Christians ought to think of themselves as tour guides. We walk with each other through this world. We point out the highs and the lows. We warn of danger in the road ahead, and give encouragement that hope is just around the corner. When our brothers and sisters are down, we’re down, too. When they rejoice, we rejoice. (Sound like Romans 12:15 to me!)

All too often, we are tempted to act more like travel agents. We tell people to come to church, get a ticket, and say we’ll meet you in heaven. You’re on your own until then.

Believers have fellowship with each other. That words means “sharing” or “partnership.” The idea is that we’re in it together! So let’s make sure that we’re more like tour guides and less like travel agents.

The Gift of Jesus

Link

Back in the winter, I spent four Sundays at Burns focusing our attention solely on the life of Jesus. It was one of the most satisfying experiences in preaching I’ve had. Each week we used a harmony of the gospels to put together an extended (1-3 chapter) scripture reading that told the story of a part of Jesus’ life. The sermons were shortened to reflect on that scripture.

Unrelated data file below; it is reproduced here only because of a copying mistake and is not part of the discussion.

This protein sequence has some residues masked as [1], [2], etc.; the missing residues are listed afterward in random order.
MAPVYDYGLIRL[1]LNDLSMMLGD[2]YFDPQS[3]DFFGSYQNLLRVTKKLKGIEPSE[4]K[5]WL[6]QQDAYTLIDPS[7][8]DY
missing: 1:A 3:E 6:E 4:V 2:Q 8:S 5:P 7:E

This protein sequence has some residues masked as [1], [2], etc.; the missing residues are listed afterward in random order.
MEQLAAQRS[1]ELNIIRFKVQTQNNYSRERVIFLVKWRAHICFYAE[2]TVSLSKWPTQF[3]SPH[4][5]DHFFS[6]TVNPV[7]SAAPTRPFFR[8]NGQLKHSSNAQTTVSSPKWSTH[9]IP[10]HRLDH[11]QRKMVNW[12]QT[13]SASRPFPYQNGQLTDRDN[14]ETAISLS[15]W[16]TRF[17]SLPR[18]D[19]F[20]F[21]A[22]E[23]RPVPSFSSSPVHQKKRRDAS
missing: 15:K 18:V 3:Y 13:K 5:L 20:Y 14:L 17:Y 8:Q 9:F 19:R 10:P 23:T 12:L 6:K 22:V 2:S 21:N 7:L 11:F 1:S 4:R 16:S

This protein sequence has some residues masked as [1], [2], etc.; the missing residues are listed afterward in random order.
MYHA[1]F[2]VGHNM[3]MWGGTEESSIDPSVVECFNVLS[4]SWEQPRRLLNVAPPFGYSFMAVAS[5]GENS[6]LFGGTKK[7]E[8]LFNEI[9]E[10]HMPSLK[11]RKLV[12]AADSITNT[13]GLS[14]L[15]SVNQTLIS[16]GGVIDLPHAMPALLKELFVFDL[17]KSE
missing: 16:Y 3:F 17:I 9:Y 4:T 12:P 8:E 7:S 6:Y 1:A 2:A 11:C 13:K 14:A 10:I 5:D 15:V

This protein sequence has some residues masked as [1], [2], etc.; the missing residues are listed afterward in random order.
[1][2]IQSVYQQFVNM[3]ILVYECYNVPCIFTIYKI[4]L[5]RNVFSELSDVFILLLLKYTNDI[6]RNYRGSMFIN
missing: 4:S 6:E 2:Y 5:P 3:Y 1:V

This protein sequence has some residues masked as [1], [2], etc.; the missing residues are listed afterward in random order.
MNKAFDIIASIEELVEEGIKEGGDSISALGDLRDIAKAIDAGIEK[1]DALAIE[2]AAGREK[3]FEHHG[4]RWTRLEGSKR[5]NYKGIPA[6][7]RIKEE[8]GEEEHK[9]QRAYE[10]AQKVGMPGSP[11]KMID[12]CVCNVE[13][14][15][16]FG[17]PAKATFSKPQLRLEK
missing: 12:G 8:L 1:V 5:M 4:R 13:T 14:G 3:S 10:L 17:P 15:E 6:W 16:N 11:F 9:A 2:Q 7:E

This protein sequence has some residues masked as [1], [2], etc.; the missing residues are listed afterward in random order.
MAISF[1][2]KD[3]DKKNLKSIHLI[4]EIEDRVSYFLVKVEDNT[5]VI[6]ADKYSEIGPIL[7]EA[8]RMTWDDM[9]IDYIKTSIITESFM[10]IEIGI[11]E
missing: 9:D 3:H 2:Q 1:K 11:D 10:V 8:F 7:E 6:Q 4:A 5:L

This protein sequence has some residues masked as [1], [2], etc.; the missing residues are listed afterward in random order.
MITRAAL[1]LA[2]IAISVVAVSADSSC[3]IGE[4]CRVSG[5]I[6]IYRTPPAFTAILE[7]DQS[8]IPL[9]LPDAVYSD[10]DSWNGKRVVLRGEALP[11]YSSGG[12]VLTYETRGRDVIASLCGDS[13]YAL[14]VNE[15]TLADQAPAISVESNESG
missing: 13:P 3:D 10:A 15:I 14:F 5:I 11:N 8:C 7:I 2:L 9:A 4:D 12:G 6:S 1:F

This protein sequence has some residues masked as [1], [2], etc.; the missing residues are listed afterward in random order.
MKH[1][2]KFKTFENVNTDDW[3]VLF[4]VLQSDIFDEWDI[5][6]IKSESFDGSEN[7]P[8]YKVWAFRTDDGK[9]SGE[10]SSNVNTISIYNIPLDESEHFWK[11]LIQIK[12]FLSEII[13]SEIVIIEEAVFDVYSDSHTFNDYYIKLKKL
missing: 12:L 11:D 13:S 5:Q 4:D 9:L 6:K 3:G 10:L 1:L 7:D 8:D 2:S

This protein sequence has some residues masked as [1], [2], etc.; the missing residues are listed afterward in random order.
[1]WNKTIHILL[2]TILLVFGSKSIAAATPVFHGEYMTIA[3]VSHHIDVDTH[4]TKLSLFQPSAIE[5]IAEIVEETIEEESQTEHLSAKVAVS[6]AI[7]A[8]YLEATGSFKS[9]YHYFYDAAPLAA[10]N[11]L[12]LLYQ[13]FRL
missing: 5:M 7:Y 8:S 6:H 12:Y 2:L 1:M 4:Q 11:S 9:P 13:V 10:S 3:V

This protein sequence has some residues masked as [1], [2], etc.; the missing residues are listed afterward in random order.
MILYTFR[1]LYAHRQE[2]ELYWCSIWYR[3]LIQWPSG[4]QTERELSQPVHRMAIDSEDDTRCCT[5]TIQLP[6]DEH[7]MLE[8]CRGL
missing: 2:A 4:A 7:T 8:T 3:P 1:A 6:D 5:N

We just got that sermon series online at the church website for you to download (4 MP3’s). If you’re snowed in tonight or tomorrow, take a listen. The preacher wasn’t great, but he had really good material to work with.

Help for Unanswered Prayers

unanswered-prayers-1-728At some point in their lives, most Christians will wonder why it is that some prayers are answered and others seem to be ignored. Philip Yancey’s book, Prayer: Does It Make Any Difference, has a chapter called “Unanswered Prayer: Living with the Mystery.” He begins by considering the reasons that a prayer might not get a positive response:

Some, but not all, unanswered prayers trace back to a fault in the one who prays. Some, but not all, trace back to God’s mystifying respect for human freedom and refusal to coerce. Some, but not all, trace back to dark powers contending against God’s rule. Some, but not all, trace back to a planet marred with disease, violence, and the potential for tragic accident. How, then, can we make sense of any single experience of unanswered prayer?